ll at New Bridge, had ordered Sumner, who bad Sedgwick's and Richardson's divisions, to cross to the relief of Couch; and Sedgwick, with the advance, reached the field on our right an hour and a half corps on the south of the Chickahominy. But Sedgwick, advancing rapidly, interposed at the criticaing also crossed over, came up on the left of Sedgwick, connecting with Birney's brigade of Heintzeled succor arrived. Gorman's brigade, leading Sedgwick's division, deployed into line of battle aloneat the sharp lesson of Casey's disaster. Gen. Sedgwick instantly directed Gen. Burns to deploy thther and farther; but in vain. Gens. Sumner, Sedgwick, Dana, whose horse was killed under him, Burnreat slaughter. Gen. Sumner, who was with Gen. Sedgwick in McCall's rear, also greatly aided with Heintzelman's corps. J Hooker's div. K Sedgwick's div. Sumner's corps. L Richardson's div., forming Heintzelman's corps; next to these, Sedgwick and Richardson, under Sumner; with Smith and [1 more...]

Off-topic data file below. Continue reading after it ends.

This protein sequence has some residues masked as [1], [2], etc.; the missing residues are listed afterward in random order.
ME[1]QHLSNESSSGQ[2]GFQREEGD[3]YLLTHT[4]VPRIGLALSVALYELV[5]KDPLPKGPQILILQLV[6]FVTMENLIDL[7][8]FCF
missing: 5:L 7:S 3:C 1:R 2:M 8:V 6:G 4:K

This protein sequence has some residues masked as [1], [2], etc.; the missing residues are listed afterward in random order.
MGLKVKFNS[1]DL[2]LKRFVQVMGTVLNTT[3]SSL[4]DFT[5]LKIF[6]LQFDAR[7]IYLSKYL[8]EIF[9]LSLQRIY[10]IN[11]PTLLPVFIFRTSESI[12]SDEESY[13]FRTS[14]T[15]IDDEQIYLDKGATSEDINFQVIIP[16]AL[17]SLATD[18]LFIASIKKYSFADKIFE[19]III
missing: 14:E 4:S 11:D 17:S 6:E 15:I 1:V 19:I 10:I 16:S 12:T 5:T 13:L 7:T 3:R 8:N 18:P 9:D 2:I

fully and deliberately, to leave the field at 9 A. M. Sumner, arriving at this moment, assumed command, sending forward Sedgwick's division of his own corps to support Crawford and Gordon; while Richardson and French, with his two remaining divisions, went forward farther to the left; Sedgwick again advancing in line through the corn-field already won and lost. But by this time McLaws — who, by marching all night, had reached Shepherdstown from Harper's Ferry that morning, and instantly cros front, while the fresh forces under Walker and McLaws advanced with desperate energy, seconded by Early on their left. Sedgwick was thrice badly wounded, and compelled to retire; Gens. Dana and Crawford were likewise wounded. The 34th New York--whthe 15th Massachusetts, which went into action 600 strong, was speedily reduced to 134. Gen. Howard, who took command of Sedgwick's division, was unable to restore its formation, and Sumner himself had no better success. Again the center of our righ